For critics of ethics reform, William J. Bennett yesterday became the new Exhibit A -- a case study of a public official hurt by strict laws limiting the post-employment activities of government officials.
After publicly agreeing to become the new Republican National Committee chairman last month, Bennett stunned the political world by announcing he was turning the position down because he feared it might place him in a position where conflict-of-interest questions could be raised -- especially since he intended to take honoraria from private interest groups.
"This is not the kind of situation that anybody had in mind" in debating ethical standards, said lawyer Lawrence E. Barcella, who represented Lyn Nofziger, the former White House aide whose conviction on ethics violations was overturned by a federal appeals court last year.
For some ethics experts and public interest lobbyists, Bennett's decision does nothing to affect the debate on ethics laws.
Bennett's contention that contacts he might have had with White House officials could be construed as lobbying on behalf of private interests "doesn't hold any water," said Fred Wertheimer, president of Common Cause, the public interest group that lobbied for a tough new ethics law passed by Congress last year. "To the extent that anybody says this shows overreaching by Congress, it's a phony."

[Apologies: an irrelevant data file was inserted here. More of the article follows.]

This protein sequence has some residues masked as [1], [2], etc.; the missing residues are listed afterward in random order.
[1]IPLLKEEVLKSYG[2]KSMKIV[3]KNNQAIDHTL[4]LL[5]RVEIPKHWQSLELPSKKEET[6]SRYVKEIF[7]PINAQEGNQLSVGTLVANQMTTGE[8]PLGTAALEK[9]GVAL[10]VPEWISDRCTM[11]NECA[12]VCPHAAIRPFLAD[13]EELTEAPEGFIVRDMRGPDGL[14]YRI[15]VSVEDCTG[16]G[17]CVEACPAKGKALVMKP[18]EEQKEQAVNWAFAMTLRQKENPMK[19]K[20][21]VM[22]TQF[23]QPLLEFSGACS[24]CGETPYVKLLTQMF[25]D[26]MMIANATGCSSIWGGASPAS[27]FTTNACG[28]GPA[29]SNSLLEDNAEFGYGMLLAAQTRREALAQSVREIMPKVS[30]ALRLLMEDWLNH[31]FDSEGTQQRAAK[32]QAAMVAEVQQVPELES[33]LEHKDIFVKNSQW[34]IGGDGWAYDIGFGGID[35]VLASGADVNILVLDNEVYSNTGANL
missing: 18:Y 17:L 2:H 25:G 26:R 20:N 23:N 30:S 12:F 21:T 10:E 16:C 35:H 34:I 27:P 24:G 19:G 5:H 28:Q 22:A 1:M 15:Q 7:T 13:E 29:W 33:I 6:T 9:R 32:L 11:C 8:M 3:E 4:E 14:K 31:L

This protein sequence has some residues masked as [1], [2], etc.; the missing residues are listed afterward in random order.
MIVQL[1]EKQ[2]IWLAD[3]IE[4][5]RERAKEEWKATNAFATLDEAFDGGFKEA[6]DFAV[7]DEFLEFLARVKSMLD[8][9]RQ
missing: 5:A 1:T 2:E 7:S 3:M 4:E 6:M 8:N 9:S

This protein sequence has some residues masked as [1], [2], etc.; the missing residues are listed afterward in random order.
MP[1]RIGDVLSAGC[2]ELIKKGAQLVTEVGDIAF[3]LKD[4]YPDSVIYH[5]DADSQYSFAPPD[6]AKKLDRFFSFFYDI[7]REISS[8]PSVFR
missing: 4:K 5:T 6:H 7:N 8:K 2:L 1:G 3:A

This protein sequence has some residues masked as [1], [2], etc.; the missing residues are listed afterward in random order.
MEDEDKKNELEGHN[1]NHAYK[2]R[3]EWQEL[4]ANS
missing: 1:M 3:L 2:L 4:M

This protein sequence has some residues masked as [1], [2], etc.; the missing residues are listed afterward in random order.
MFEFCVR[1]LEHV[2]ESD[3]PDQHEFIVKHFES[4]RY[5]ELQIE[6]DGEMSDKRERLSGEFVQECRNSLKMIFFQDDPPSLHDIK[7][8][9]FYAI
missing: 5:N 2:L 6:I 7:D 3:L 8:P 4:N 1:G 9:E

Bennett's decision yesterday underscored the complexities that have surrounded much of the debate over drawing ethical lines governing public officials. The Bennett's situation appears to be unique since the 1978 Ethics in Government Act was passed.
Last year, following a wave of disclosures about former Reagan administration officials cashing in on their high-level government positions, Congress acted to toughen the 1978 law and clear up ambiguities and loopholes cited by its critics.
The new law -- the Ethics Reform Act of 1989 -- prohibited former officials from using confidential government information to represent private interests, barred them from representing foreign governments on matters before their former agencies and placed new restrictions on lobbying the agencies or Cabinet departments where they used to work.
At the time, some administration officials warned that the restrictions were so broad that it could trigger mass resignations among senior government officials who feared for their livelihoods after they left public service. More than 30 top officials in the Defense Department and NASA were reported to have left and White House personnel said they were having trouble attracting top-flight corporate executives to take new jobs in the Bush administration.
"We don't want to make life after government restricted to retirement, Social Security or flipping hamburgers . . . ," said Charles G. "Chase" Untermeyer, the director of presidential personnel.
Yesterday, some officials suggested, there were already signs that their warnings might be realized. The day before Bennett's announcement, Defense Department procurement chief John A. Betti -- under fire for his management of expensive new weapons programs -- said he was resigning this month to escape from the new law's restrictions.
But Stephen Potts, the new director of the Office of Government Ethics, said that with the exception of Betti, he is not aware of a single government official who has indicated he or she plans to resign over the new law. The only complaints he has received are over another section of the act barring federal employees from accepting honoraria for speeches, articles or public appearances.